I’m working on getting rid of my old hosting stuff, so I’ve been monkeying with my DNS settings. If stuff stops working, that’s why, and I’ll most likely fix it relatively soon. Hopefully everything goes smoothly though…
Another site update. I swiped some code from Ben Goodger an added a warning banner at the top for people using IE. It doesn’t interfere with the site’s operation, but it will show up.
Why? Because I’m sick of IE. It’s a simple fact that many of the cool features of CSS are going unused simply because IE has very limited and buggy support for even CSS1. Check out css/edge. His menu popups are pure HTML and CSS. Most of it is CSS1, with just a bit of CSS2 for the hover stuff (which IE does support). That menu CSS could probably replace half of the Java/Javscript/Flash on the internet. Less code with better fallback. In some cases CSS even looks better. Unfortunately, much of these features go unused right now, simply because IE doesn’t support them or handles them incorrectly.
If you continue to support a browser with a horrible security record, poor support for open standards, and poor implementation of many of the standards it does follow, that’s your choice. However, the fact that many users choose to use this poor browser means that websites I visit are developed using the “lowest common denominator”. I get to view pathetic websites because the authors need to support this product that so many people use. It does affect me. Therefore, you have to put up with this from me if you choose to use IE.
Ok, I did some updating today. I was looking at my template, and noticed that it used tables for layout. Tables are designed for holding tabular data, not for layout. So I changed it to CSS. The only real difference is that the gray sidebar doesn’t extend all the way down to the bottom now, only enough to contain all the links in that box. After that, the main content area spreads wider, so it’ll make my page a little shorter (height-wise), and there will be less wasted space if you’re reading stuff toward the bottom of the page. I changed all my links that open in new windows too. I’ve decided that if people want to stay at my site, they will. External links are now using rel=”external”, the XHTML standard. I don’t know of any browsers that currently support this, but the more pages that use it, the faster browsers will have to add support for it. So if you want to open something in a new window, you’ll have to do so manually for now.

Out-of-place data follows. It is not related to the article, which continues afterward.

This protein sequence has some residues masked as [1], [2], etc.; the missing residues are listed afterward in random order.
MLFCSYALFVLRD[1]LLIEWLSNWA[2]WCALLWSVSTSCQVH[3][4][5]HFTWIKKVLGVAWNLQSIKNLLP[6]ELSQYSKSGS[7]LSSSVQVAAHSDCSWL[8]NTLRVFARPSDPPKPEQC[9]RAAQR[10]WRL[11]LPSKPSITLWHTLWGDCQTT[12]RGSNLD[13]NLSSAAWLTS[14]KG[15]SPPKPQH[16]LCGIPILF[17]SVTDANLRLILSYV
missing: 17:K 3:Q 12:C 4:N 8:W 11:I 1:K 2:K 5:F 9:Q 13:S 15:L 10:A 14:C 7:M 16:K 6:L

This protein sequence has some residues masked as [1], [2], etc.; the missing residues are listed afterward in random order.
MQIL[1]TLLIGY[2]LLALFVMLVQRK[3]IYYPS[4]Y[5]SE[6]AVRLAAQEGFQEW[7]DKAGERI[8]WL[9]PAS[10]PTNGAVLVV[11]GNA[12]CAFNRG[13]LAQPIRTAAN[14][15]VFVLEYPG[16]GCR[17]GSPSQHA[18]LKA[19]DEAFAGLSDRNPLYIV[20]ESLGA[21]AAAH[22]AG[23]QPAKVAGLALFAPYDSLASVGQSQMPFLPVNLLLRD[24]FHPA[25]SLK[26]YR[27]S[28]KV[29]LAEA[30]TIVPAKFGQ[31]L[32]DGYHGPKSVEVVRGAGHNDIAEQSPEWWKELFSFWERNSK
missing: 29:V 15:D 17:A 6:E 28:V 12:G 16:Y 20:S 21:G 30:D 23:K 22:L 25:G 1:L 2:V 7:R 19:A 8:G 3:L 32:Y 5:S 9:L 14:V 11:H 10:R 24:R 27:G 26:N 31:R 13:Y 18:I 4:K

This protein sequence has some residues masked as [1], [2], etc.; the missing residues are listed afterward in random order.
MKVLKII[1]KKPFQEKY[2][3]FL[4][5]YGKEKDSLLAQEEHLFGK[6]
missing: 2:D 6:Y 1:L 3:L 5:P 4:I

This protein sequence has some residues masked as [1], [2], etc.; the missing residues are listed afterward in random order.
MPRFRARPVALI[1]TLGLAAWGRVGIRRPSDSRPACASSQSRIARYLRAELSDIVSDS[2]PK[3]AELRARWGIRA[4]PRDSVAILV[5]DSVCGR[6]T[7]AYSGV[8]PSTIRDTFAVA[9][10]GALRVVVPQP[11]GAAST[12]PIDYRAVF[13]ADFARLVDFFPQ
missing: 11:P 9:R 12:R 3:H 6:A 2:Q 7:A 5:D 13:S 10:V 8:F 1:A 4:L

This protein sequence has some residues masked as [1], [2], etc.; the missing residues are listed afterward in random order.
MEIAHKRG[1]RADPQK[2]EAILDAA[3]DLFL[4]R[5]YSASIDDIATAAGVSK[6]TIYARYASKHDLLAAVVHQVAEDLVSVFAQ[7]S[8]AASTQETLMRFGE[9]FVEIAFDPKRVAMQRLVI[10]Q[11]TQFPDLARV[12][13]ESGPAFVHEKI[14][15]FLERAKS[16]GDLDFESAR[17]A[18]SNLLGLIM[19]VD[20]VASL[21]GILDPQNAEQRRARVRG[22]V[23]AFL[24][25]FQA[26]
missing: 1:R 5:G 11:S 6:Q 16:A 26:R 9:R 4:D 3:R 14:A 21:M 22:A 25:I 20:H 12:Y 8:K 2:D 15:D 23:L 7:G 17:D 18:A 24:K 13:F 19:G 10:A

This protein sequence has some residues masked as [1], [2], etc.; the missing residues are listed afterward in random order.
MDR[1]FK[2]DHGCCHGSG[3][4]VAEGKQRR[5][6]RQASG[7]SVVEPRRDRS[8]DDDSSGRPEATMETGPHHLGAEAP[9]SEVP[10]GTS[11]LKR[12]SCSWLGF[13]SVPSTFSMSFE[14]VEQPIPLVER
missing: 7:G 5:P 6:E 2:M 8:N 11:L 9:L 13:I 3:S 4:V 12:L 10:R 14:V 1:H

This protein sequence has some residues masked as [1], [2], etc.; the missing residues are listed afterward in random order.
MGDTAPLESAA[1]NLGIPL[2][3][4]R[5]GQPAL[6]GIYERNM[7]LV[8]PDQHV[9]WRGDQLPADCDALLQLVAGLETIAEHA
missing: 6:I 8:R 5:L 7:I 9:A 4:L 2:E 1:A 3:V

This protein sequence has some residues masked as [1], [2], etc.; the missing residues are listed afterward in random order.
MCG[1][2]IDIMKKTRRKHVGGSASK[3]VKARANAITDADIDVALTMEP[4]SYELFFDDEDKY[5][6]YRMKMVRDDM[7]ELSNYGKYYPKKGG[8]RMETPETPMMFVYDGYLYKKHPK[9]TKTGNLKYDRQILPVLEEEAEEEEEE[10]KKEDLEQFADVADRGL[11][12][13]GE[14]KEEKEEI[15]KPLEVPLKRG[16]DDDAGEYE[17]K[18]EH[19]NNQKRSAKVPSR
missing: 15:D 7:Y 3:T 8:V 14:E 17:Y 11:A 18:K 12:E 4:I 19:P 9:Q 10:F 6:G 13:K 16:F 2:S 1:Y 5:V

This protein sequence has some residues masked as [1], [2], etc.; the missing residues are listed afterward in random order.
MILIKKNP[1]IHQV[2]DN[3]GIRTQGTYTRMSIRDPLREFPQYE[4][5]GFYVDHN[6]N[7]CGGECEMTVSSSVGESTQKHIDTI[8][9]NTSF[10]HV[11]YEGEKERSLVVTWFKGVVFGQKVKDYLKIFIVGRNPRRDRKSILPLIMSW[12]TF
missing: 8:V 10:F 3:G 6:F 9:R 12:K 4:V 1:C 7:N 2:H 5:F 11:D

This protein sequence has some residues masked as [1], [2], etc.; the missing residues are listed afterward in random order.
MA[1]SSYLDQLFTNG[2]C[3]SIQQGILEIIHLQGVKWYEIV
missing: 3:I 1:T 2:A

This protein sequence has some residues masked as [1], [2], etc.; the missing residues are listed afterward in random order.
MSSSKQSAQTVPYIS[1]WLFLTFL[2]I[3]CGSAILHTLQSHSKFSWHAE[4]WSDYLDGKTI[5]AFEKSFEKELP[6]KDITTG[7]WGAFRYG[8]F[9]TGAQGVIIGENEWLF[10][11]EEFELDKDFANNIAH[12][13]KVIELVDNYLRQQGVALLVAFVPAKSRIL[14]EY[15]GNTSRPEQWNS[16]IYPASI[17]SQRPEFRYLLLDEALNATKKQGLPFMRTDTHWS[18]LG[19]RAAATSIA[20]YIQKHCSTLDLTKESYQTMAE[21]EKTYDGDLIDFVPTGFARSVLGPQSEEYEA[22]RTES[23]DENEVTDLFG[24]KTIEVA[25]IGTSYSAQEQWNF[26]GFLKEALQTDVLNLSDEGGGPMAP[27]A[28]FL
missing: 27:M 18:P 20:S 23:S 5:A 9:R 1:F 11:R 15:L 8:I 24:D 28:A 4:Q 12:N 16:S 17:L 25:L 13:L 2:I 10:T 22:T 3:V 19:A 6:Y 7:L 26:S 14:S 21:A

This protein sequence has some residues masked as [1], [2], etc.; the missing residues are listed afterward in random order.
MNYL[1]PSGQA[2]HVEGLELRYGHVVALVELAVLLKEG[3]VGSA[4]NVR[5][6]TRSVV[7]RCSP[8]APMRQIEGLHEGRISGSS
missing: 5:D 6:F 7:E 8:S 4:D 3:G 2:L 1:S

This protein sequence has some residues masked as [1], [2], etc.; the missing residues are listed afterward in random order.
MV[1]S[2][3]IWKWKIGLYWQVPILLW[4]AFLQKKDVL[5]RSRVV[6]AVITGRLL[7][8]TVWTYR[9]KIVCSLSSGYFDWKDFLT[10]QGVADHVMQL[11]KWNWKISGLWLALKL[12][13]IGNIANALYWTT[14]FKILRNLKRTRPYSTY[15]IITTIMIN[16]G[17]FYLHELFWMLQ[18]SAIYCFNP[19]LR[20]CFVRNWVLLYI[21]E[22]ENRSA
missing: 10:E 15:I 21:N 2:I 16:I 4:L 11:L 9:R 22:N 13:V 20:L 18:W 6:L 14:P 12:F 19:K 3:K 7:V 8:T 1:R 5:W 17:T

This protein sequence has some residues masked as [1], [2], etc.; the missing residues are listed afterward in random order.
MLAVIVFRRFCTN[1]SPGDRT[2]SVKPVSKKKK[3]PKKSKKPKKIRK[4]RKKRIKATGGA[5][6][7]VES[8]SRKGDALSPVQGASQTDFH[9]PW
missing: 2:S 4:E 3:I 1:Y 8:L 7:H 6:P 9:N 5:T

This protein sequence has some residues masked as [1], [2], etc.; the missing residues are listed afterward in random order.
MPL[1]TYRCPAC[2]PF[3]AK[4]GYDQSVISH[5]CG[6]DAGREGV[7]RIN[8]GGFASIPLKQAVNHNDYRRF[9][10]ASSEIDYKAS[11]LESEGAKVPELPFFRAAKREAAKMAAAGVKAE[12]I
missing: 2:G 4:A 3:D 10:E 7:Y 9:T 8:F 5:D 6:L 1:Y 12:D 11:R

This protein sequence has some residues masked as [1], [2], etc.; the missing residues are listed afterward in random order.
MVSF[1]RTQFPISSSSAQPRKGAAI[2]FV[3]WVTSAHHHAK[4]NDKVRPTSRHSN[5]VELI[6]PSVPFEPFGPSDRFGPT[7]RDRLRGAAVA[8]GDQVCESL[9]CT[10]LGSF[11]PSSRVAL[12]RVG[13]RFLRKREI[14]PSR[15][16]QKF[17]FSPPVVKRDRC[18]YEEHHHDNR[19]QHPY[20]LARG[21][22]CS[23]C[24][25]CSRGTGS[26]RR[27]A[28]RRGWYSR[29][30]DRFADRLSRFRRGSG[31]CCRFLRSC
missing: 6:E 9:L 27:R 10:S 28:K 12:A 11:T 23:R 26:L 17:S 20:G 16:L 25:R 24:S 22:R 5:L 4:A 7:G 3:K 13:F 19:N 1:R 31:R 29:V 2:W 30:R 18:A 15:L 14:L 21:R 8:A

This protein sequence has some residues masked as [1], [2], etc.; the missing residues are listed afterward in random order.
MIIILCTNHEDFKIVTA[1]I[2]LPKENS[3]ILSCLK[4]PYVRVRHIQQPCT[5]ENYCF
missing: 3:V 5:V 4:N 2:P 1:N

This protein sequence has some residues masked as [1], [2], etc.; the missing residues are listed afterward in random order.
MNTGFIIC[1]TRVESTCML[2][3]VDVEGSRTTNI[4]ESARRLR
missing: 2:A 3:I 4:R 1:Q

I also added a Firefox logo to the corner. By no means am I saying that you have to use Firefox to view my stuff. However, IE has utterly awful support of large chunks of even CSS1, despite claiming to fully support it. And that’s not even getting into IE’s security issues. Opera seems to be halfway between IE and Mozilla. It chooses IE’s non-standard route sometimes, in order to go with usability. It’s nice now, but it’s still providing a means for people not to use the standards, which are designed around usability. It’s also closed-source adware. If you have two programs that do the same thing, but one is free and one isn’t, which one would you pick? I just can’t justify spending $40 when there is equivalent (or better, depending on your preferences) software available for free.
I chose the Take back the web logo for a reason. I use Firefox and encourage standards-compliance because it leads to a nice uniform experience. Authors don’t have to code for 10 different browsers. It shows up properly everywhere, whether the user is on a PC or Mac or phone or PDA or some sort of handicapped-access device. A standards-compliant browser runs into some issues when proprietary (usually Win/IE-specific code) is encountered. Many people see it as a problem with Firefox when a site doesn’t work, since it does work in IE. However, if you looked at it with more than just two browsers, you’d most likely see that it works in IE, but nothing else. Often not even Mac/IE, just Win/IE. People say that Firefox should accomodate IE code to gain a userbase. However, supporting IE’s code gives MS (the sole ruler over their MSHTML “standard”) more power, and less incentive for authors to use standard code. Because of Microsoft’s standard methods, it is simply impossible for any outside party to mimic IE’s behavior exactly. No matter how much time was spent trying to copy IE, it would never work exactly the same. Also note that Microsoft is a contributing member of the W3C. They help create these rules that they (and many webmasters) ignore. If IE doesn’t support standard code, it’s due to bad programming by MS. That fact inspires even more confidence in using Microsoft’s “standard” for HTML, right? Depending on what your website does and where you’re located, using IE-only code may even be in violation of accessibility laws, if you need some good monetary incentive to update things.